January 19, 2011

Senate kicks off new term

Last week’s Student Senate meeting highlighted both the incoming and the outgoing at Knox.

Shortly after the introduction of the newly elected Senators (as of the end of the fall term), President Roger Taylor delivered his final State of the College address in the Round Room of the Ford Center for Fine Arts during the first Senate meeting of the term.

During the address, he announced that, at the end of the fiscal quarter on July 31, 2010, the Knox endowment was in excess of $81 million, the greatest amount in the college’s history.

He followed that announcement by mentioning that the college faces a $2.4 million budget deficit which may not be balanced.

Taylor outlined the three goals he set when he began as President: to “nurture academic excellence,” to “strengthen institutional self-confidence” and to “chart a course toward financial impregnability.” For him, the progress made toward those goals constitutes the state of the college.

“The principal component of nurturing academic excellence, in my opinion, is to recognize that the faculty is the core of the enterprise,” Taylor said.

He commented that this was the easiest goal for him to fulfill as it had such a focused end: to increase pay for faculty, make more money available to develop the faculty and finance faculty research.

In terms of promoting institutional self-confidence among the student body, he referenced his “corny rhetorical device,” with which he encourages students to proclaim that they attend “KNOX COLLEGE!” when asked.

Taylor also talked about the endowment spending rate, which has been decreased from 16 percent to 5.3 percent.

Senate Vice President David Barton talked about the most recent Faculty Meeting, at which the Dean of the College Larry Breitborde discussed potential changes to the Freshman Preceptorial program. Essentially, next year’s program could be structured at the professor’s discretion. The skills in FP would still be taught, but the teacher would design his or her own course.

As the housing process is soon to begin, Chairwoman of the Residential Quality of Life (RESQUAL) Committee Katie Wrenn presented a list of pros and cons of theme housing, as aggregated during the last committee meeting. The ensuing discussion included sentiments that theme housing is a creative outlet for students, but past RESQUAL committee members acknowledged a general lack of good ideas for special interest housing.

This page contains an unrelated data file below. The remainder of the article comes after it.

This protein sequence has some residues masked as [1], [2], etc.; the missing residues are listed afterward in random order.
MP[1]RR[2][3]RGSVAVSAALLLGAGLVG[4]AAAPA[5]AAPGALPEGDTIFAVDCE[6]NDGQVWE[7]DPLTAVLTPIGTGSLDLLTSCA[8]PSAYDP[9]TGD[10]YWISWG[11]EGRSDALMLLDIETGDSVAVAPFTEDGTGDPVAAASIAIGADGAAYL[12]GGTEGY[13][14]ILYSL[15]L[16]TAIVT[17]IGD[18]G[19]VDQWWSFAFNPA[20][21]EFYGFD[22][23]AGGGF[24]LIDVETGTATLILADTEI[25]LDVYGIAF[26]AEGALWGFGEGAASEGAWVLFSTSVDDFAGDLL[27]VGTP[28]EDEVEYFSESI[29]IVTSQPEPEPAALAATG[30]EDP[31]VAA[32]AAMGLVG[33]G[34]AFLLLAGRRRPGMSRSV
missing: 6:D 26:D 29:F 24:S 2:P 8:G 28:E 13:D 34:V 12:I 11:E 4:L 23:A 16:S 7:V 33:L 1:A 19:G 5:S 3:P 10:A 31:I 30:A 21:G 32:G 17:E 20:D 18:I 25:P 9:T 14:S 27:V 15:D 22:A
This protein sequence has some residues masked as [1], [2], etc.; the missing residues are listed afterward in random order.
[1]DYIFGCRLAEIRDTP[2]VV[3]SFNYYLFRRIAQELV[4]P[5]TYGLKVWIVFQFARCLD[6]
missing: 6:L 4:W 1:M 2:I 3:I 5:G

Communications Officer Chris Bugajski spoke to the Special Meeting on the Use of the Restricted Fund (SMURF) survey, which has yet to reach the expected number of responses. Barton updated the Senate on the newly formed Special Committee on Rules (SCOR), which seeks to overhaul the Senate constitution.

The Technology Committee report covered games on campus computers and the potential for electronic voting during Senate elections, and Dining Services announced that smoothies will not be available in the cafeteria until next year, due to physical changes that must be made during the summer.

Other than to approve minutes and the consent agenda, no action was taken during the meeting.

Charlie Megenity
Charlie Megenity (formerly Gorney) is a senior double majoring in political science and economics. He previously served TKS as managing editor and as co-news editor while working as the weekend reporter for The Galesburg Register-Mail. Over the summer of 2012, Charlie interned in Wisconsin with Patch.com, an online hyperlocal news source, where he covered the August 2012 Oak Creek Sikh temple shooting; he will return to Patch during the summer of 2013. He is also the journalism editor for Catch magazine.. Charlie has received three awards from the Illinois College Press Association for newswriting and design, including a first place award for front page layout. He was the 2013 recipient of the Theodore Hazen Kimble Memorial Award in Journalism for a feature story published in The Knox Student. His work has also appeared in The Huffington Post.


Bookmark and Share




Previous Post
Campus Safety Log: Jan. 7-18
Next Post
News Briefs: Jan. 14-19




0 Comment

Leave a Reply

Your email address will not be published. Required fields are marked *